Precision gas delivery is at the core of semiconductor manufacturing. Many different gases – corrosives, reactives and inerts – in varying flow rates are delivered to process chambers to produce critical features on silicon wafers that are used in manufacturing logic and memory chips. These gases, collectively called electronic specialty gases (ESG), also find applications in the manufacture of solar cells and flat panels including liquid crystal displays (LCDs) and light emitting diodes (LEDs). There is not only a need to deliver these gases in precise quantities and with excellent repeatability but also with stringent purity levels.
As semiconductor technology transitions to advanced nodes below 5nm, the requirements for process gas accuracy, repeatability and contamination-free gas delivery have become paramount. Some of these gases are highly corrosive and some are highly reactive. Careful consideration must be given to compatibility of these gases with wetted surfaces used for gas delivery. Also, some specialty gases such as hydrides thermally decompose at elevated temperatures, frequently necessitating component replacement, and thereby impacting cost of ownership.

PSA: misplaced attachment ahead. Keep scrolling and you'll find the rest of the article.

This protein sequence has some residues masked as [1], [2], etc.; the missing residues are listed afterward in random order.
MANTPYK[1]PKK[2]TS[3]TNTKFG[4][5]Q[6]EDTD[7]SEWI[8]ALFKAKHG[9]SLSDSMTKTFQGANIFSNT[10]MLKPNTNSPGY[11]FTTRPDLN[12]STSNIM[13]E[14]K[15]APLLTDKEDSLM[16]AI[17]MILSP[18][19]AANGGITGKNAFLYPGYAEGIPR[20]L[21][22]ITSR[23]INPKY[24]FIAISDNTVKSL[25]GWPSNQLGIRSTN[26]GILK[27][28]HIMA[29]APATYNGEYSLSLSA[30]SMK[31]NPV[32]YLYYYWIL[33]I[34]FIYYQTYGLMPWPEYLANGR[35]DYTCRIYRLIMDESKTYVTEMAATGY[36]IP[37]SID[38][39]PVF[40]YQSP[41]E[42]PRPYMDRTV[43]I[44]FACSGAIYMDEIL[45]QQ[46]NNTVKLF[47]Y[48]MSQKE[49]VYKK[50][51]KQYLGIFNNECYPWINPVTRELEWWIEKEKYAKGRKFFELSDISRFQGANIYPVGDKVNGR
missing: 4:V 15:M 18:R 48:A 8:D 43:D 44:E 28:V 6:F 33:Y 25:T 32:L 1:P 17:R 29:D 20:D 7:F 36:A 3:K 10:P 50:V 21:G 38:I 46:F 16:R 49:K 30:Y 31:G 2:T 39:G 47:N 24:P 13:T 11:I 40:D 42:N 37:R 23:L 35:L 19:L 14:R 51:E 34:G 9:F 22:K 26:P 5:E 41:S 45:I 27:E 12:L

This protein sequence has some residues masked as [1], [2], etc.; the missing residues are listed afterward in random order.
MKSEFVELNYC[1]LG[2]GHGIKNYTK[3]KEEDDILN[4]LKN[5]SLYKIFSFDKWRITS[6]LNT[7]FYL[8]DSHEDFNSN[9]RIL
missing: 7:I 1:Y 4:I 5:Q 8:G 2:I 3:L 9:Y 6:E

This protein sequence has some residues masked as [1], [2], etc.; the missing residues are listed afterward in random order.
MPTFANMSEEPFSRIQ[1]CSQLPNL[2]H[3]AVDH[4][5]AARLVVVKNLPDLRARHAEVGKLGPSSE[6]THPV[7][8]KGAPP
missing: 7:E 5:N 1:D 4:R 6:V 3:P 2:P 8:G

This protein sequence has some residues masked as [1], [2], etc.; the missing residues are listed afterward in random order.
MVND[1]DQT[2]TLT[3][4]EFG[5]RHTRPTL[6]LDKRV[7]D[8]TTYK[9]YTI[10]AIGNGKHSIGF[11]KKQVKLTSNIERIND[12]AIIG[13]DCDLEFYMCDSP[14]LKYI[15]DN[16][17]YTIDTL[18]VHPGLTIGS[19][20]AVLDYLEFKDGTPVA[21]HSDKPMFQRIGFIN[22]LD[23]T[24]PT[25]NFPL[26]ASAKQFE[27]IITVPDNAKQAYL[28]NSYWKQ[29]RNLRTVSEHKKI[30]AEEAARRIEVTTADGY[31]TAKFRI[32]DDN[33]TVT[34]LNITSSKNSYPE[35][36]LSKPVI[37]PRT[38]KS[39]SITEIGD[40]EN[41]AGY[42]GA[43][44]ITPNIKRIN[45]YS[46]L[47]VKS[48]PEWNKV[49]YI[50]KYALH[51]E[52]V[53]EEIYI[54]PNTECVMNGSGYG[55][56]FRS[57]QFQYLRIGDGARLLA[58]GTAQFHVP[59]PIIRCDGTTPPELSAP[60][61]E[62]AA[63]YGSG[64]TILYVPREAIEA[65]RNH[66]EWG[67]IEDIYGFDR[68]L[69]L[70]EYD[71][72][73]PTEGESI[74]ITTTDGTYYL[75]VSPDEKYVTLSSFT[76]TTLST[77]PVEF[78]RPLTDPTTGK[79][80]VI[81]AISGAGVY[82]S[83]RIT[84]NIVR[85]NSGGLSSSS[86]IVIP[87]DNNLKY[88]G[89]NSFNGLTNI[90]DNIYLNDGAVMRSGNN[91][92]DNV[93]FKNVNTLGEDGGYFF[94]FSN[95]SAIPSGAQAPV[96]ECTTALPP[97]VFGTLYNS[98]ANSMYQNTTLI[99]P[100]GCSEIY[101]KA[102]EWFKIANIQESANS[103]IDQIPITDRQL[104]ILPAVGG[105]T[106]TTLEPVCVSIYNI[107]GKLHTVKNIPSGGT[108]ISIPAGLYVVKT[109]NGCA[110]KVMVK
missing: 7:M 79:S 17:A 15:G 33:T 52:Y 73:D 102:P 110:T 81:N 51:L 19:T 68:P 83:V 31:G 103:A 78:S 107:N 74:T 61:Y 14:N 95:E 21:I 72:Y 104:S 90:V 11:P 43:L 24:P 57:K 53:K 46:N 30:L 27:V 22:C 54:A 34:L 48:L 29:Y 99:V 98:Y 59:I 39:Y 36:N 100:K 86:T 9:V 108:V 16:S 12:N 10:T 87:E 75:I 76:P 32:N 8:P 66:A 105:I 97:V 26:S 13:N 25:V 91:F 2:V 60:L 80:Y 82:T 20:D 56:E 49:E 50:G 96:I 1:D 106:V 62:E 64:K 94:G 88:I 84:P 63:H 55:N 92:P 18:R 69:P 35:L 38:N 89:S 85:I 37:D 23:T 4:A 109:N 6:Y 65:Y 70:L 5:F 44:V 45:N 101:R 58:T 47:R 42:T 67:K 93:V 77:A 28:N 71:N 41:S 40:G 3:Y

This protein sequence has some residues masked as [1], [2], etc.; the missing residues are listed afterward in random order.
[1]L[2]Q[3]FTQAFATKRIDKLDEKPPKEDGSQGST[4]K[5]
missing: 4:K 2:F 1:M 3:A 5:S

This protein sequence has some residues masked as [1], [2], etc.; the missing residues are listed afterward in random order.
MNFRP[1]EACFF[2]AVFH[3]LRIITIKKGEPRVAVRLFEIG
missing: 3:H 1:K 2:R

In this article, we will review the types of electronic specialty gases used in semiconductor manufacturing and analyze the criteria for delivering these gases contamination-free at the wafer level. A suite of SEMI Standards addresses the purity specifications for specialty gases used in semiconductor manufacturing. SEMI also maintains a comprehensive database of all gases used in semiconductor manufacturing that is constantly updated as more and more new gases are used for advanced process nodes.
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